Consumer Health Digest #19-26

Your Weekly Update of News and Reviews
June 30, 2019

Consumer Health Digest is a free weekly e-mail newsletter edited by William M. London, Ed.D., M.P.H., with help from Stephen Barrett, M.D. It summarizes scientific reports; legislative developments; enforcement actions; news reports; Web site evaluations; recommended and nonrecommended books; and other information relevant to consumer protection and consumer decision-making. Its primary focus is on health, but occasionally it includes non-health scams and practical tips.

Vaccine critic again facing disciplinary action. The Medical Board of California, has accused Robert ('Dr. Bob') William Sears, M.D. of writing letters calling for childhood-long vaccination exemptions without an appropriate medical basis for two siblings who were accompanied by their mother for "vaccine exemption appt" visits on May 4, 2016. Sears is also accused of failing to obtain and document an appropriate and accurate medical history, physical exam, and family/social history for the children. The accusation was filed two days before Sears testified at a California legislative hearing against SB 276, which would require parents who obtain exemptions to sign a release that would enable the California Department of Public Health and the Medical Board of California to review their child's records. [Haelle T. 'Dr. Bob' Sears accused of issuing invalid vaccine medical exemptions—again. Forbes, June 21, 2019] Last year, Sears was placed on probation for 35 months for improperly writing a letter exempting a 2-year-old from "all future vaccinations." Sears is a leading advocate of spacing out vaccine administration so fewer vaccines are given at once. [Snyder J. Cashing in on fear: The danger of Dr. Sears. Science-Based Medicine Blog, July 30, 2009] There is no scientific support for such a schedule. [Crislip M, Barrett S. Do children get too many immunizations. The answer is no. Quackwatch, Sept 11, 2016]

"Pastoral medicine licensee" arrested. Martin Riding has been charged with 32 felony and 32 misdemeanor counts of practicing a profession without an appropriate license. Riding did business as ReNew For Life, which offered "alternative & holistic health services" in Radford, Virginia. Riding advertised that he was licensed by the Pastoral Medical Association (PMA). PMA claims on its Web site that "regulation of the Almighty's health care concepts is outside the jurisdiction of . . . secular regulatory boards." However, regulatory actions against PMA "licensees" have been successful in several states. [Barrett S. Some Notes on the Pastoral Medical Association and other "Private Membership Associations." Credential Watch, June 24, 2019] Riding's ReNew For Life, Web site and Facebook page are no longer posted, but PMA's Web site links to a database where Riding's profile page (now inactivated) stated that his services have included: alkaline/pH balancing, Bach Floral Therapy, cancer diet coaching, essential oil therapy, Raindrop Therapy, Zyto Biometric Scan, thermography exams, and cupping. The indictment contains no details about Riding's alleged wrongdoing, but a local newspaper has reported that search warrant applications and interviews indicate that he had cameras located in exam rooms where women were directed to undress and photos of women were taken without their consent. [Gangloff M. Radford alternative medicine therapist charged with 64 counts of practicing without a license. The Roanoke Times, June 17, 2019]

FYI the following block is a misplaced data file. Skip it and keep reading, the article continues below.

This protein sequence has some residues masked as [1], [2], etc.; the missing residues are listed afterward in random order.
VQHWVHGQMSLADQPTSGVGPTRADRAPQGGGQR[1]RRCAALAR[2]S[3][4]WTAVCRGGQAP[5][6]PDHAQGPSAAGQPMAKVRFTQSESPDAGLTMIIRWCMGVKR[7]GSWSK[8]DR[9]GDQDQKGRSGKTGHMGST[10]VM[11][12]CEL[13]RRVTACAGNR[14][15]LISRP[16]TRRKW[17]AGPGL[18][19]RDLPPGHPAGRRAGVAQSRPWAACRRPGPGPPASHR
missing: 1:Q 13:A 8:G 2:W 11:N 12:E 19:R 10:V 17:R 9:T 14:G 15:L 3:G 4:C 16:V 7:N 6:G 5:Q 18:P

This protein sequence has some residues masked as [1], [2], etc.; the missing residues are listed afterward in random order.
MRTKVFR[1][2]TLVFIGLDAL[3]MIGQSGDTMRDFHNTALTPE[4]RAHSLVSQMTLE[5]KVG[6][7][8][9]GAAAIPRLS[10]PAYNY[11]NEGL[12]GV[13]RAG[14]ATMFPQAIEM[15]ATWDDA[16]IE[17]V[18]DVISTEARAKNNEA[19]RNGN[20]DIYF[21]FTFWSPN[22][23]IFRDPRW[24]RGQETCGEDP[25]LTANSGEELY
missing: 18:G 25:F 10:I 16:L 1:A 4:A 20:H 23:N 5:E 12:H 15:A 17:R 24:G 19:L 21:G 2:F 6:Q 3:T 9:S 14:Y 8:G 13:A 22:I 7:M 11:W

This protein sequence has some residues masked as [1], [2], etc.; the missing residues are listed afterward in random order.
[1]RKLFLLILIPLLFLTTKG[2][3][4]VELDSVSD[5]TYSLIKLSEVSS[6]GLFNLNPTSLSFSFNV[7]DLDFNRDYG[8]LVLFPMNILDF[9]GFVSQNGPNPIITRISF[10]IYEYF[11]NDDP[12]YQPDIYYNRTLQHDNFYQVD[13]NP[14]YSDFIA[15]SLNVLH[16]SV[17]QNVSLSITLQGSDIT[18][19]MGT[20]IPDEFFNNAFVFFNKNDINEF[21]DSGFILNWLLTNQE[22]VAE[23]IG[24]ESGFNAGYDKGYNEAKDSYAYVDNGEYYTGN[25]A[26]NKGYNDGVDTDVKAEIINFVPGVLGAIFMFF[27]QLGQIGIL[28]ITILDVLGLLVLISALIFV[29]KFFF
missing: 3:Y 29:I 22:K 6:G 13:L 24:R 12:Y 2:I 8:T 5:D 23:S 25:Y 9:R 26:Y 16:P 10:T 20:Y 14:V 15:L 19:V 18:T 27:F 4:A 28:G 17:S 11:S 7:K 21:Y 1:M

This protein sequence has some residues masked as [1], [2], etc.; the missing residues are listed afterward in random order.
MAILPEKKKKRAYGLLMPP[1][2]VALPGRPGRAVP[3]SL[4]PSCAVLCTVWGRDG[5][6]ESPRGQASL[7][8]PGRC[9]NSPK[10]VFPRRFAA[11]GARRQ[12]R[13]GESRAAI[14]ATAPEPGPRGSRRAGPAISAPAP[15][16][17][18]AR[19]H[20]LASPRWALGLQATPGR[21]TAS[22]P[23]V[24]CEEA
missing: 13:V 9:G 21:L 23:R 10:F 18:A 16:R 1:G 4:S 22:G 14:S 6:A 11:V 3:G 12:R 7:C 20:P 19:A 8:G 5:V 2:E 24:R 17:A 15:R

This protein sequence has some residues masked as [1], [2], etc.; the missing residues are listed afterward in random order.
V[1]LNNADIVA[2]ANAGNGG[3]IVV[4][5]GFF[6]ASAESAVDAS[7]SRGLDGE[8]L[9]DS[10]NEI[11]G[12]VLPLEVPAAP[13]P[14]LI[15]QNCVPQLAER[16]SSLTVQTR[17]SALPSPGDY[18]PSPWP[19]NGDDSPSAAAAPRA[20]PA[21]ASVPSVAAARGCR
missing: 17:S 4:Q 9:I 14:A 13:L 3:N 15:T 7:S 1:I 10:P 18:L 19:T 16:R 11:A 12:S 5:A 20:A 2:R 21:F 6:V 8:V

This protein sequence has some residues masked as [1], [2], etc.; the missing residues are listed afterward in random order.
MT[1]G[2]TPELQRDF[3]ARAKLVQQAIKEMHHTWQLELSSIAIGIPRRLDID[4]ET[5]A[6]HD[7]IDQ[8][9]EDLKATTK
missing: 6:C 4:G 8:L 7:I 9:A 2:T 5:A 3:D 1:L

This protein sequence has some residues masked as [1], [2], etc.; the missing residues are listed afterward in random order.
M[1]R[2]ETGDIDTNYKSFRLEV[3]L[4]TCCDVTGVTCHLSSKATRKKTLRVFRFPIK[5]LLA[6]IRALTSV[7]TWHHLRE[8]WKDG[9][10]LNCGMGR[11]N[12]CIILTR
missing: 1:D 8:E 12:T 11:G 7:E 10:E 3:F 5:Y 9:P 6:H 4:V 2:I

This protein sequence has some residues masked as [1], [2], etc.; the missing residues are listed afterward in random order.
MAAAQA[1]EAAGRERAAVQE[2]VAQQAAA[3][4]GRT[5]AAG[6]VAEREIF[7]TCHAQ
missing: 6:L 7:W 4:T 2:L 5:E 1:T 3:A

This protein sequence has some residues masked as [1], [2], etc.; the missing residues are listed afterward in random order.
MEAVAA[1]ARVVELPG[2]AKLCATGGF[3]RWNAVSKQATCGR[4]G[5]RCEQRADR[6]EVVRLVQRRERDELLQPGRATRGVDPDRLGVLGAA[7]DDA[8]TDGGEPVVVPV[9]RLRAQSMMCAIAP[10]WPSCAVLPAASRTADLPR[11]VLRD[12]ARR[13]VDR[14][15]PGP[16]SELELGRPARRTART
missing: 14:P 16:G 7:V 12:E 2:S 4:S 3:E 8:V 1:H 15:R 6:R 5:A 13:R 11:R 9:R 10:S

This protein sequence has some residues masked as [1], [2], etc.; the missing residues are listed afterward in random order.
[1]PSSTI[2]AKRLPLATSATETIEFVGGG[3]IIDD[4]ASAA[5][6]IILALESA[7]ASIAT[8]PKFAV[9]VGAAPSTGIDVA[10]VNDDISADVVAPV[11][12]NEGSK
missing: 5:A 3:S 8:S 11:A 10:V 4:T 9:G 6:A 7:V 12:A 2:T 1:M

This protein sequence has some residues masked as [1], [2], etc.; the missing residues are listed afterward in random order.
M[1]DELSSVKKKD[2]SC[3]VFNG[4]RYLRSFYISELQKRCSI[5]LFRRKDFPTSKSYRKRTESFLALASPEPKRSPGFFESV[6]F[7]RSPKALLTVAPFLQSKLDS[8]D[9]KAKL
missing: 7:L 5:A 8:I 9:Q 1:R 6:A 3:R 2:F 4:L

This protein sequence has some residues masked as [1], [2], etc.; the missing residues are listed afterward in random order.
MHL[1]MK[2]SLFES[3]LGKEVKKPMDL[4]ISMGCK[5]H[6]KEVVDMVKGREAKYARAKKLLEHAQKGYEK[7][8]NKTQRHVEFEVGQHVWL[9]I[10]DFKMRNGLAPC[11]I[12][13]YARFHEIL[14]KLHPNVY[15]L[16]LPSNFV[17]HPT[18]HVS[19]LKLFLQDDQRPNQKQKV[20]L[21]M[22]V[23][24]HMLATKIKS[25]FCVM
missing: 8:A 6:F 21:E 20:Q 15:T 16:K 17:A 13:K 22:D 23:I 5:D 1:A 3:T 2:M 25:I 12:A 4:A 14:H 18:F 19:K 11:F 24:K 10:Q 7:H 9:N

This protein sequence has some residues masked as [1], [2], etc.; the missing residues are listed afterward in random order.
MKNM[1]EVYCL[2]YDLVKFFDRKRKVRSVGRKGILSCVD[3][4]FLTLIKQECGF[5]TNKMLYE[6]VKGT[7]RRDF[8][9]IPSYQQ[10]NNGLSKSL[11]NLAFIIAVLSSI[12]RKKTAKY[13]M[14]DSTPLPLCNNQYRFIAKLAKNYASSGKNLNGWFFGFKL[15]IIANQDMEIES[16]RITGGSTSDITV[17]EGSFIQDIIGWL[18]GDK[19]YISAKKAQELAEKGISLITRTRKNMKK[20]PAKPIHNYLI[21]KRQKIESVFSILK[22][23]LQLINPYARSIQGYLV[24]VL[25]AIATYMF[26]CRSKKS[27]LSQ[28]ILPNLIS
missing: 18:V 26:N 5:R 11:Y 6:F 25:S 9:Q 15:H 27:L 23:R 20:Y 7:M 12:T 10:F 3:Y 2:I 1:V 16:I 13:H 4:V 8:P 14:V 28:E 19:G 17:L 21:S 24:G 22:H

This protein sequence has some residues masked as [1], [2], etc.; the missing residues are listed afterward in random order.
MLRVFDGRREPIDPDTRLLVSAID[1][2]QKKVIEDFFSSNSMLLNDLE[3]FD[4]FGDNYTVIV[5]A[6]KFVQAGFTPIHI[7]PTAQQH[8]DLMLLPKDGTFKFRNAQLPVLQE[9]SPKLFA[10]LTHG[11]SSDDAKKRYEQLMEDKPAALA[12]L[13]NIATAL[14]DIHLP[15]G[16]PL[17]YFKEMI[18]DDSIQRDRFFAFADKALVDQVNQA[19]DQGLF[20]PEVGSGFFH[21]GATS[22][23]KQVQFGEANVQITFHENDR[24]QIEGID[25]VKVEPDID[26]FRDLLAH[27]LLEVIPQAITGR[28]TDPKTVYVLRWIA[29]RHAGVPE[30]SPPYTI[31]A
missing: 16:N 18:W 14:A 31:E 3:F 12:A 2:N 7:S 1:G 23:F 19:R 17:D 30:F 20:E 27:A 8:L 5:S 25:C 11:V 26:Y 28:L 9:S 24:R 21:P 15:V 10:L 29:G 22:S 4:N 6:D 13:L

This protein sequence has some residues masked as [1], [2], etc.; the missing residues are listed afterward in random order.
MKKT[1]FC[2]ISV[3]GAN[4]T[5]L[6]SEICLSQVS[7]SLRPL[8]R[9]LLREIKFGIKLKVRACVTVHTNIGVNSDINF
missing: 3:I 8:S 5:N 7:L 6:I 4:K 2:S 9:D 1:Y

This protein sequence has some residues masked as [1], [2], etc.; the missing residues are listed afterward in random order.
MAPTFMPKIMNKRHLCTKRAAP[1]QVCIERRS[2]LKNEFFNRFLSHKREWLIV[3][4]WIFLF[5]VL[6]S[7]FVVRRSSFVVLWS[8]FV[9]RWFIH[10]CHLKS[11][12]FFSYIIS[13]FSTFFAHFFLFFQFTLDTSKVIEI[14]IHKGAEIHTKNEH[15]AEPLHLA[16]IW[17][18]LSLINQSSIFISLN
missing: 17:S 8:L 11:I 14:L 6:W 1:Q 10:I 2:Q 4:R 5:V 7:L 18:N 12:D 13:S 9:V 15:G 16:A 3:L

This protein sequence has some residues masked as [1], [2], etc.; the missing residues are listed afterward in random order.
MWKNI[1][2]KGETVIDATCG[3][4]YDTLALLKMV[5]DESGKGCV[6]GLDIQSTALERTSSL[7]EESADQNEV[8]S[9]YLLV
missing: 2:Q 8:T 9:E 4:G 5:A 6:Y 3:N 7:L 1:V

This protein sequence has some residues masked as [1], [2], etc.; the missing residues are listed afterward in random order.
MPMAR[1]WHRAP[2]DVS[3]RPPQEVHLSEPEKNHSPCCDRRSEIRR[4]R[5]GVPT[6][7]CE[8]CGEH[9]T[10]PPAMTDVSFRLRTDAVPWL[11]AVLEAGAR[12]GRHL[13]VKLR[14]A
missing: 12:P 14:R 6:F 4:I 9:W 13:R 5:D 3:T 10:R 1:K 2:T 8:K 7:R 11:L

Stem cell providers found lacking in training. Out of 183 companies in California, Florida, and Texas that were found in 2016 to market unproven treatments, researchers found that 166 continued to advertise on the Web in 2018. The researchers also found that many of the 608 clinicians listed on these sites offered stem cell interventions for conditions outside the scope of their training. [Fu W. and others. Characteristics and scope of training of clinicians participating in the US direct-to-consumer marketplace for unproven stem cell interventions. JAMA. 321(24):2463-2464, 2019] For example:

Generic drug companies sued for anti-competitive pricing. According to a 500-page lawsuit filed by 44 U.S. state prosecutors:

Evidence of the conspiracy includes emails between generic drug manufacturers (a) coordinating their response to a Congressional inquiry and (b) colluding on market allocation. [Unsealed generic drug complaint shows extent of conspiracy to fix prices. Virginia Attorney General Mark R. Herring press release. Jun 26, 2019]

The prosecutors seek damages, civil penalties, and actions by the court to restore competition to the generic drug market. [Reuters. Drugmakers allegedly inflated prices over 1,000% and 44 states are now suing. CNBC, May 13, 2019] A previous generic drug antitrust lawsuit, filed in 2016, is still pending in U.S. District Court in the Eastern District of Pennsylvania. It now includes 18 corporate defendants, two individual defendants, and 15 generic drugs. Two former executives from Heritage Pharmaceuticals, Jeffery Glazer and Jason Malek, have entered into settlement agreements and are cooperating with the Attorneys General working group in that case.

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This page was revised on July 2, 2019